“Of course, it goes without saying that mass media, which the DOT is closely working with, has been playing a big role in information dissemination and broadening the awareness among more people,” he adds.
Fortunately, he says, “There are no fatalities, no cases in any of our leisure destinations.”
A June 26 bulletin of the DOH reported 861 A (H1N1) cases, 634 or 74% of the total number of confirmed cases reported since May 21 have fully recovered.
Why is the country’s number of cases lower than most other countries affected?
“Geographically, the Philippines is dispersed or isolated. And because we are not attached to any landmass, it makes us less susceptible to catching the bug. At the same time, statistically it is also true that not so much traffic in our tourism is coming from Mexico where virus is known to have originated from,” Durano explains.
“Through the years, pandemics or similar health situations like the swine flu virus have not significantly affected the situation of tourism in our country. There could be momentary pauses at times, but the travel situation always recovers,” he confidently says. “Travel is a human need, I believe.”
When pandemics hit, the DOT does its part, taking the most prudent action, stepping back and assessing the situation critically.
“The most important thing is we keep ourselves healthy and clean. In that manner, we could keep our immune system strong. And on the part of the Department, we should constantly upgrade our capabilities to handle unforeseen events and monitor the standards of our leisure destinations nationwide for the benefit of our tourists,” Durano says.
“If there is an agency in the country that has seen it all in terms of tourism and the so-called pandemics is concerned, that would be the DOT. And I would say that situations like these are just bumps in the road that we could eventually drive over capably, armed with vigilance, cooperation, and the right action,” he adds.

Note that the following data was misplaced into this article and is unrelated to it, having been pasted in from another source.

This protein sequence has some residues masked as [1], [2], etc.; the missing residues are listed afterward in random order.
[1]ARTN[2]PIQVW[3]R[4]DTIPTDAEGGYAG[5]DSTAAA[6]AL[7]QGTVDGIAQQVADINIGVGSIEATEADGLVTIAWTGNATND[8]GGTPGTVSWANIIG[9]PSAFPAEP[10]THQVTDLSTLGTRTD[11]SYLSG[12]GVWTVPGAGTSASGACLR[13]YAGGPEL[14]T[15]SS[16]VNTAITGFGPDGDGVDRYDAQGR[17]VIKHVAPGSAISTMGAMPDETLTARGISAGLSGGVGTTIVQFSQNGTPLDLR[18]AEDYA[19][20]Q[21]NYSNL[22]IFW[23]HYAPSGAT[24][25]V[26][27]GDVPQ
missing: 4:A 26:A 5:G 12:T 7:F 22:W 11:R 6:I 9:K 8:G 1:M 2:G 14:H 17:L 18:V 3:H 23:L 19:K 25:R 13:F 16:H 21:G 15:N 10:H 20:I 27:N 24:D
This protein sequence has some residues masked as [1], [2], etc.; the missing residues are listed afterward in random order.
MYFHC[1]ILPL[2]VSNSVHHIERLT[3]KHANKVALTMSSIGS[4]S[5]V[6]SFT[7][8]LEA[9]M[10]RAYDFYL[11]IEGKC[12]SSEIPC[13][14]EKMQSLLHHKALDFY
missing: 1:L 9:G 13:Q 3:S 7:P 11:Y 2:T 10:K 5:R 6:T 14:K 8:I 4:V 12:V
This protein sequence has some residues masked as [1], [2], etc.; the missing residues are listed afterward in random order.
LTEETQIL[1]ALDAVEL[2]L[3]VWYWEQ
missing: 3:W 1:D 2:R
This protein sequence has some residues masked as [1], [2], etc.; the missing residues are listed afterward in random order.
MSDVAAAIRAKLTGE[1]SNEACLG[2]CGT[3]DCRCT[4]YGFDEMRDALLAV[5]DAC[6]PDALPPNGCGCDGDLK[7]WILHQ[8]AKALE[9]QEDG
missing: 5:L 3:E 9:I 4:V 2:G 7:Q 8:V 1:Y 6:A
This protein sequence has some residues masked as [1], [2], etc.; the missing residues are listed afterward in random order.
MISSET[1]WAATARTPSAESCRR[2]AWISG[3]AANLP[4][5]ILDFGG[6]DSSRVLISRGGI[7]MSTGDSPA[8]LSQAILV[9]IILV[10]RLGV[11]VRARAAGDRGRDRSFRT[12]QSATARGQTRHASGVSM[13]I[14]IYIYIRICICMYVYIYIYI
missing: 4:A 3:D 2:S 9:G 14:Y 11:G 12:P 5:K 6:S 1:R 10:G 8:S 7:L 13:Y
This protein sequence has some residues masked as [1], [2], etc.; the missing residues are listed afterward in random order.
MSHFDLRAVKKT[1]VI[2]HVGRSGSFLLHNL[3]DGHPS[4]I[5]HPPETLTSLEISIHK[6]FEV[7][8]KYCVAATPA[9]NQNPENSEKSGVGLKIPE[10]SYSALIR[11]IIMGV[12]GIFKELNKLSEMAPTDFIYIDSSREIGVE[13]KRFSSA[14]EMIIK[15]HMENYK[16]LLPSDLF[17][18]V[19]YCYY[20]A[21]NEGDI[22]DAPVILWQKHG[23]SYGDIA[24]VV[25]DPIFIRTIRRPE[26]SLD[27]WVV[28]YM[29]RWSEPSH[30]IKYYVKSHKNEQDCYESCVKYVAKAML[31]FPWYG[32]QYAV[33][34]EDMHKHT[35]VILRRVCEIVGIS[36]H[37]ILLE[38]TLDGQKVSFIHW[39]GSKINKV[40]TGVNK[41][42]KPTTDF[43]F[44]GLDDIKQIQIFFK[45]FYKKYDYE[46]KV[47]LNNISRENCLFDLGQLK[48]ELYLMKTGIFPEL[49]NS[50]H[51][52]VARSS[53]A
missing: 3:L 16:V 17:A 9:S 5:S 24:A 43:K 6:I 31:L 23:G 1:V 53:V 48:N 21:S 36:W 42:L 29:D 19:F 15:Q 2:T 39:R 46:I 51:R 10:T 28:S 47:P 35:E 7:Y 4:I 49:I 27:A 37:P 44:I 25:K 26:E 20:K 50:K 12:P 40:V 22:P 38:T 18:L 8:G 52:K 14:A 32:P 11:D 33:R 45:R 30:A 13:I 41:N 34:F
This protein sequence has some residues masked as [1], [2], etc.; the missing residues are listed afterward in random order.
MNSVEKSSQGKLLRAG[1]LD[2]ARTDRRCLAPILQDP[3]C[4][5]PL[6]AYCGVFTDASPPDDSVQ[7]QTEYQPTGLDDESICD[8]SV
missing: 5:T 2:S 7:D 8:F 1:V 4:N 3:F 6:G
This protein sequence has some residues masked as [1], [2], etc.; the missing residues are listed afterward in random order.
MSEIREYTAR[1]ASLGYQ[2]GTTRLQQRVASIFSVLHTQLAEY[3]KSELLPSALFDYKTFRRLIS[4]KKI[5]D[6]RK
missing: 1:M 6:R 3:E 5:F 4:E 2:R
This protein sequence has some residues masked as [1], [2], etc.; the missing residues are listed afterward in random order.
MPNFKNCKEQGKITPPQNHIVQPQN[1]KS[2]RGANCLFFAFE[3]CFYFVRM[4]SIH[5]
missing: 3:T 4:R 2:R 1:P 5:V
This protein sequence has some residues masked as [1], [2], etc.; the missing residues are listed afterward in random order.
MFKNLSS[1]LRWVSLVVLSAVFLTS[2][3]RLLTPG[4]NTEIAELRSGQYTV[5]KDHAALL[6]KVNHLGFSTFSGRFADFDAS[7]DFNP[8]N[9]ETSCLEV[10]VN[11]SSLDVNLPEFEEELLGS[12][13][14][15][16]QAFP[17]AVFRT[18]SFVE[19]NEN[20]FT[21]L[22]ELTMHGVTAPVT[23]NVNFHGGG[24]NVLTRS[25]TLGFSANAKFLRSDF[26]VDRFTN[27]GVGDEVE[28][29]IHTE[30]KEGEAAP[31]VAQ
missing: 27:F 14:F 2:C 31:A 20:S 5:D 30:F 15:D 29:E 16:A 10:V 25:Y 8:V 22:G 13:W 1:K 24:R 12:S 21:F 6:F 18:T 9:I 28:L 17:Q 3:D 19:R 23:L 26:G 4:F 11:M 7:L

While government agencies do their part in assuring safe travel to the Philippines, the people themselves also have the responsibility to take precautions. •
Increased Travel in Key Destinations
Tourist arrivals in top destinations of the country during the first quarter of 2009 grew by 10.33% for a total of 1.3 Million.
Cebu attracted the biggest volume of visitors with a share of 32% followed by Boracay (12%), Davao City (11.9%), Camarines Sur (11%), Zambales (7%), and Bohol (5%).
Domestic tourist arrivals to Puerto Princesa City and Coron in Palawan posted a record breaking growth of 392% as more flights were mounted to these destinations from Manila, Cebu, and Caticlan as well as Kota Kinabalu in Malaysia. Likewise, local visitors flocked to Camarines Sur for wakeboarding, Surigao del Sur, Sorsogon (Donsol) for whale shark interaction, Zambales (Subic) for recreation, Ilocos Norte and La Union for sightseeing and beach holiday resulting in double digit gains in these destinations.
Overall, the volume of domestic tourists visiting key destinations grew faster at 13% while foreign arrivals recorded a 4% hike in the first quarter.
Cebu was the most frequently visited destination by foreign tourists with 184,790 arrivals followed by Boracay (63,903), Zambales (25,252), Camarines Sur (24,976), and Bohol (24,350).